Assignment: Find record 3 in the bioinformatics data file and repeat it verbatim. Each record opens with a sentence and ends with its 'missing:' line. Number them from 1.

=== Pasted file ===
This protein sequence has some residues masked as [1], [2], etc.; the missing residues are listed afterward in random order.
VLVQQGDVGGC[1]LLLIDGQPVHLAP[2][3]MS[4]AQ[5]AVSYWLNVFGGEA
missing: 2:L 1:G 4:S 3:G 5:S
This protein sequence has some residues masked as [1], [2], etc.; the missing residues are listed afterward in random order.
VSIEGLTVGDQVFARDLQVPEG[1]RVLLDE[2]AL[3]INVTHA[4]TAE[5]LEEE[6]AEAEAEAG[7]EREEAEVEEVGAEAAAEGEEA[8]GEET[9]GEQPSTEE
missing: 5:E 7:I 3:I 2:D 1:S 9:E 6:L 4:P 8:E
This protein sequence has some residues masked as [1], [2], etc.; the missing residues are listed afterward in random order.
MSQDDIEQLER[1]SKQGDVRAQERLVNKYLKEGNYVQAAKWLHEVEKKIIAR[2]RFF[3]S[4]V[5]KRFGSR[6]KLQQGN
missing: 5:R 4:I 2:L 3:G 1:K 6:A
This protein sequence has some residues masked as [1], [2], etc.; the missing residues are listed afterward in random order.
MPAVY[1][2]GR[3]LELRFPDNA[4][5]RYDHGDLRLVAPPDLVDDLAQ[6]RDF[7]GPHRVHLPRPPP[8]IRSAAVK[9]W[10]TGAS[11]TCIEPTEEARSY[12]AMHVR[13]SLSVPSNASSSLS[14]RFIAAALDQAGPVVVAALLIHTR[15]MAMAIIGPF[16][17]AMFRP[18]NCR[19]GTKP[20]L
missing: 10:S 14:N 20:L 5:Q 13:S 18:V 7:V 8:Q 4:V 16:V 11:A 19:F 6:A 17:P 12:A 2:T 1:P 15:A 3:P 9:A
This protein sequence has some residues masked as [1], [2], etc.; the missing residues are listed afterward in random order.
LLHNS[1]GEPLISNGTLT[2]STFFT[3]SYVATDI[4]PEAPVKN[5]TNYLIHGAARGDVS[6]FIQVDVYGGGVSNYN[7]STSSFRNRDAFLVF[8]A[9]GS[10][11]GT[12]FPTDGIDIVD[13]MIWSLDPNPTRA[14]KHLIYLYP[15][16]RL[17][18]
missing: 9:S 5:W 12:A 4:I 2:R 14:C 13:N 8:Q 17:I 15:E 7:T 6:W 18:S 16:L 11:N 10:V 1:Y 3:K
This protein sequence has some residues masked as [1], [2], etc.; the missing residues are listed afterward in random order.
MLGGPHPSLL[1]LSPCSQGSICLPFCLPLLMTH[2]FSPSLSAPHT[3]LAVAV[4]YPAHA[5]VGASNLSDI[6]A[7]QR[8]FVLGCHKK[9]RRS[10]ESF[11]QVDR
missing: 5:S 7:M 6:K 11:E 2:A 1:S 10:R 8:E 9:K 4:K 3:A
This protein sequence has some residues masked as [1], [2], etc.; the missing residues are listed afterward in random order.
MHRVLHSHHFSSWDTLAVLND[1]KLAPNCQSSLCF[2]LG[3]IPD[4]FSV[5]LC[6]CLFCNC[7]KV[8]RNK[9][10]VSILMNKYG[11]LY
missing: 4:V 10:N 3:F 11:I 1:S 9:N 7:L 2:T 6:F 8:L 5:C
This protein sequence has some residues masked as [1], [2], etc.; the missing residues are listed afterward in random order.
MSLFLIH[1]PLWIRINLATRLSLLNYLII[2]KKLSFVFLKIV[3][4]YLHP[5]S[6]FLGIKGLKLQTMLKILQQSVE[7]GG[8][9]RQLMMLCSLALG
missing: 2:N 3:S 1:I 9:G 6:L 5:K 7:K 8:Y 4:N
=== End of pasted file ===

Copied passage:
This protein sequence has some residues masked as [1], [2], etc.; the missing residues are listed afterward in random order.
MSQDDIEQLER[1]SKQGDVRAQERLVNKYLKEGNYVQAAKWLHEVEKKIIAR[2]RFF[3]S[4]V[5]KRFGSR[6]KLQQGN
missing: 5:R 4:I 2:L 3:G 1:K 6:A